Service on Governing Board of a Bar Association               

October 2, 2017

You are a new judge. When you assumed judicial office, you were serving as a member of the Board of Directors of a county bar association and as a member of the Executive Board of the Massachusetts Bar Association (MBA). You ask whether you may complete your terms.

The CJE considered an analogous question under our former Code of Judicial Conduct, which was in effect through December 31, 2015. In Opinion No. 2003-12, the CJE concluded that a judge could not serve as a member of the Council of the Boston Bar Association. The CJE observed that Section 4(C)(3) permitted a judge to "serve as an officer, director, trustee, or non-legal advisor of an organization or agency devoted to the improvement of the law, the legal system, or the administration of justice . . . subject to the following limitations and the other requirements of this Code." The Commentary to that section noted that the grant of permission was qualified by the requirement that "such service not cast reasonable doubt on the judge's capacity to act impartially as a judge and that it not interfere with the proper performance of judicial duties." The Commentary also noted that "many bar associations have become active in litigation, filing amicus briefs that take sides on a wide range of controversial issues," and that "the more a judge takes a leadership role or a role as spokesperson in such an organization," the more likely that the judge's conduct would "cast reasonable doubt on the judge's capacity to act impartially."(1)   The CJE concluded that the risks to impartiality and the appearance of impartiality were "cumulatively insurmountable" if a judge served on the bar association's governing board.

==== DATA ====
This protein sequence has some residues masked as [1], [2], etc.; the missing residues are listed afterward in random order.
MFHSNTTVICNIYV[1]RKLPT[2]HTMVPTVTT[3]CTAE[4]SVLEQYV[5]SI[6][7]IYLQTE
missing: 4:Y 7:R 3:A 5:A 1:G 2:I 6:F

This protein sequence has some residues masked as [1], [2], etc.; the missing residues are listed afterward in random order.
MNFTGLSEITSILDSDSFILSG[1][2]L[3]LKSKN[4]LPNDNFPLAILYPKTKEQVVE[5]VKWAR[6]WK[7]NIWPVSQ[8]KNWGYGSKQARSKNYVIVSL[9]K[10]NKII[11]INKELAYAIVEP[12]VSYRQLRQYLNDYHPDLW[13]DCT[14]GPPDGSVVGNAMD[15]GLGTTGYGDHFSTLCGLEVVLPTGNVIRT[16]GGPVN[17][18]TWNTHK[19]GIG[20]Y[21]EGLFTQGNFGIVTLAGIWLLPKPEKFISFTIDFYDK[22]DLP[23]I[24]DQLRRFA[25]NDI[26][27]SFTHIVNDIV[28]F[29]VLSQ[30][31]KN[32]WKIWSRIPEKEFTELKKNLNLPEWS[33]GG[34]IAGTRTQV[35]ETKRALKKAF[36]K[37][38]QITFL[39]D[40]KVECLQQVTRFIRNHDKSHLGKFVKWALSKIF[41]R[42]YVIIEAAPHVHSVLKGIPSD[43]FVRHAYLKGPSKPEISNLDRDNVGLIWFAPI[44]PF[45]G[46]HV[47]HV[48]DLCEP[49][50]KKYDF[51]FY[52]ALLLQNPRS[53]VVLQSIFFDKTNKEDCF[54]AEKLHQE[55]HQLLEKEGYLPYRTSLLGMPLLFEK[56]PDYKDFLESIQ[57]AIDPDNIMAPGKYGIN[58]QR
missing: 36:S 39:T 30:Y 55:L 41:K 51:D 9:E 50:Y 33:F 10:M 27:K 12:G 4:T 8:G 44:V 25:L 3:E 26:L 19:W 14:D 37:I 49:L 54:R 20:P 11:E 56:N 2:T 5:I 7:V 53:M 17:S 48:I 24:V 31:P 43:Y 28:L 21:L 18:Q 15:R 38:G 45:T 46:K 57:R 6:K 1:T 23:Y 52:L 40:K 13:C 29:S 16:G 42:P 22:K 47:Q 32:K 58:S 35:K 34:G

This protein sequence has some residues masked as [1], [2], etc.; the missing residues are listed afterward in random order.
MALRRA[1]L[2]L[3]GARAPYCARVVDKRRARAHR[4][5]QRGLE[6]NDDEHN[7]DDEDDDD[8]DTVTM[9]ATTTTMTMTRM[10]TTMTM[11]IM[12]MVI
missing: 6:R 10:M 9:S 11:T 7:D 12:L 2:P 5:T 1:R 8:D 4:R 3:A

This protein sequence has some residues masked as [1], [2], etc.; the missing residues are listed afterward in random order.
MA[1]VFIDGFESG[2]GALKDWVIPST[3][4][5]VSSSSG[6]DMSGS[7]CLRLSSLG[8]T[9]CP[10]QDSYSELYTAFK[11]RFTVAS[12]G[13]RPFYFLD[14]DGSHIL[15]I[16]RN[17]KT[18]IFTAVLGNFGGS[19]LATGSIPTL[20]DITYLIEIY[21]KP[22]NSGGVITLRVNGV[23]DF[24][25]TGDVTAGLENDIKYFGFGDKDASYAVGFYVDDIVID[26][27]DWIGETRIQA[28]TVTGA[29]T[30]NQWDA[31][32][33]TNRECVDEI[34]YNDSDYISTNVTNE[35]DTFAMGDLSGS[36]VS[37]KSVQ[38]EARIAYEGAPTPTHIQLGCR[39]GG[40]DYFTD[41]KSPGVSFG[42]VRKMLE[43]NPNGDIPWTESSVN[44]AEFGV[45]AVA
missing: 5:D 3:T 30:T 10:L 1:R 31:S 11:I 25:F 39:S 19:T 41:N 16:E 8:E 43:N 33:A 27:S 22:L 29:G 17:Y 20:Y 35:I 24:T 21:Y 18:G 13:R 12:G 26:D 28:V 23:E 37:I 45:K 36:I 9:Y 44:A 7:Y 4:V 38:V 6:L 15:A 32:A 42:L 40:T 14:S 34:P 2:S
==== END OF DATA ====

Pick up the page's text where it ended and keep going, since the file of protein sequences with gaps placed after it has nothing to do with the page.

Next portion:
Our new Code of Judicial Conduct, in effect since January 1, 2016 ("Code") is equally concerned with a judge's obligation to uphold and promote the independence, integrity, and impartiality of the judiciary. This Code also, however, places new emphasis on the importance of a judge's outreach activities. Thus, for example, Comment [4] to Rule 1.2 explicitly encourages judicial outreach for purposes of improving professionalism within the bench and bar. Rule 3.7(A)(5) allows a judge to serve as an officer, director, trustee, or nonlegal advisor of a non-profit law-related organization unless it is likely that the organization (a) will be engaged in proceedings that would ordinarily come before the judge, or (b) will frequently be in engaged in adversary proceedings in the court of which the judge is a member, or in any court subject to the appellate jurisdiction of the court of which the judge is a member. Comment [1B] to Rule 3.7 reiterates that the Code explicitly encourages activities where the nature of a judge's participation will foster collegiality among the bar and communication and cooperation between the judiciary and the bar. The Code no longer includes the cautionary language specifically warning that many bar associations have become active in litigation and warning that the more a judge takes a leadership role, the more likely that the judge's conduct would cast reasonable doubt on the judge's capacity to act impartially. The Code instead provides the same cautionary language that is applicable to all otherwise permitted extrajudicial activities. Comment [1] to Rule 3.7 cautions that "even with respect to activities that are explicitly permitted . . . a judge must always consider whether participation would violate Rule 3.1."

Rule 3.1 emphasizes that when engaging in any extrajudicial activity, a judge must consider the obligations of judicial office and avoid any activities that are reasonably likely to interfere with those obligations. To that end, Rule 3.1 states that when engaging in otherwise permissible extrajudicial activities, a judge shall not: